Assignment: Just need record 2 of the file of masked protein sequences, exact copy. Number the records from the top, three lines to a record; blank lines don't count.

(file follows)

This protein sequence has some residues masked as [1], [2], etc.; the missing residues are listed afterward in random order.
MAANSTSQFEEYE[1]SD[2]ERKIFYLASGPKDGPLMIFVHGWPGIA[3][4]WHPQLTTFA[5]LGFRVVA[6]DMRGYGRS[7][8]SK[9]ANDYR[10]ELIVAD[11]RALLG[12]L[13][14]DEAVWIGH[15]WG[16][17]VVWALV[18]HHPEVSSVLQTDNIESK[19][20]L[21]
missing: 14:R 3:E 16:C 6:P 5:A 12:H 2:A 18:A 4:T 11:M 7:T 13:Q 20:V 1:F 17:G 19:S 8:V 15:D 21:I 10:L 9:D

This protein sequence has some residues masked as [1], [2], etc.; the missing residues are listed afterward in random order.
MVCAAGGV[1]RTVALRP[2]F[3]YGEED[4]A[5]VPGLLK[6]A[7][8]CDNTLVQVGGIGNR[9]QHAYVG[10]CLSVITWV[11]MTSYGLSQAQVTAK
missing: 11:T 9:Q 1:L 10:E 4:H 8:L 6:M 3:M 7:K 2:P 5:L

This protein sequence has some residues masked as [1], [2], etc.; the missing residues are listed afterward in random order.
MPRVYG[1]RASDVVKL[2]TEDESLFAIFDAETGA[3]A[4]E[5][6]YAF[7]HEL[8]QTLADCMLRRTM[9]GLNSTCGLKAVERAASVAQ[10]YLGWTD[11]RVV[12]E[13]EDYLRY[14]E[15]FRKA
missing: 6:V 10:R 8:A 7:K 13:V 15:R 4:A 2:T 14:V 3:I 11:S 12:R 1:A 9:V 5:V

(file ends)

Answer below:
This protein sequence has some residues masked as [1], [2], etc.; the missing residues are listed afterward in random order.
MVCAAGGV[1]RTVALRP[2]F[3]YGEED[4]A[5]VPGLLK[6]A[7][8]CDNTLVQVGGIGNR[9]QHAYVG[10]CLSVITWV[11]MTSYGLSQAQVTAK
missing: 11:T 9:Q 1:L 10:E 4:H 8:L 6:M 3:M 7:K 2:P 5:L